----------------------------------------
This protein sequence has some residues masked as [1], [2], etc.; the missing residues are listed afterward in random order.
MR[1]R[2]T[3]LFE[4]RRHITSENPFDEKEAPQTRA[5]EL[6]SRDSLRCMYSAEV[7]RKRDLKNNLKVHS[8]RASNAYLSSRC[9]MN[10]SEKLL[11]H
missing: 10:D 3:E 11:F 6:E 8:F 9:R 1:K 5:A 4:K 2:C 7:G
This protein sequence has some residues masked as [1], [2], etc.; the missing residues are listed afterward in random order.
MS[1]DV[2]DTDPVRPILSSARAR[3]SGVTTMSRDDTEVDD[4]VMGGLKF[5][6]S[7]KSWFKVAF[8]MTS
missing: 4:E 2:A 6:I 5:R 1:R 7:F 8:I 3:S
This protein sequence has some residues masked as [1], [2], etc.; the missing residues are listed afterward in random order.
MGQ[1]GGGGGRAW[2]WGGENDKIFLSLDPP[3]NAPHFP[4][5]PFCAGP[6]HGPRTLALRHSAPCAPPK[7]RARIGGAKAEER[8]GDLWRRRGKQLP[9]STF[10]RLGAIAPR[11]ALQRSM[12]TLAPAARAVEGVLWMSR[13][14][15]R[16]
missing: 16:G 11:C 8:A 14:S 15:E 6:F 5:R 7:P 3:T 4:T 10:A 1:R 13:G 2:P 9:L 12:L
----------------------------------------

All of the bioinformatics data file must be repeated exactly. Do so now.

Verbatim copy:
This protein sequence has some residues masked as [1], [2], etc.; the missing residues are listed afterward in random order.
MR[1]R[2]T[3]LFE[4]RRHITSENPFDEKEAPQTRA[5]EL[6]SRDSLRCMYSAEV[7]RKRDLKNNLKVHS[8]RASNAYLSSRC[9]MN[10]SEKLL[11]H
missing: 10:D 3:E 11:F 6:E 8:F 9:R 1:K 5:A 4:K 2:C 7:G
This protein sequence has some residues masked as [1], [2], etc.; the missing residues are listed afterward in random order.
MS[1]DV[2]DTDPVRPILSSARAR[3]SGVTTMSRDDTEVDD[4]VMGGLKF[5][6]S[7]KSWFKVAF[8]MTS
missing: 4:E 2:A 6:I 5:R 1:R 7:F 8:I 3:S
This protein sequence has some residues masked as [1], [2], etc.; the missing residues are listed afterward in random order.
MGQ[1]GGGGGRAW[2]WGGENDKIFLSLDPP[3]NAPHFP[4][5]PFCAGP[6]HGPRTLALRHSAPCAPPK[7]RARIGGAKAEER[8]GDLWRRRGKQLP[9]STF[10]RLGAIAPR[11]ALQRSM[12]TLAPAARAVEGVLWMSR[13][14][15]R[16]
missing: 16:G 11:C 8:A 14:S 15:E 6:F 5:R 7:P 3:T 4:T 10:A 1:R 13:G 2:P 9:L 12:L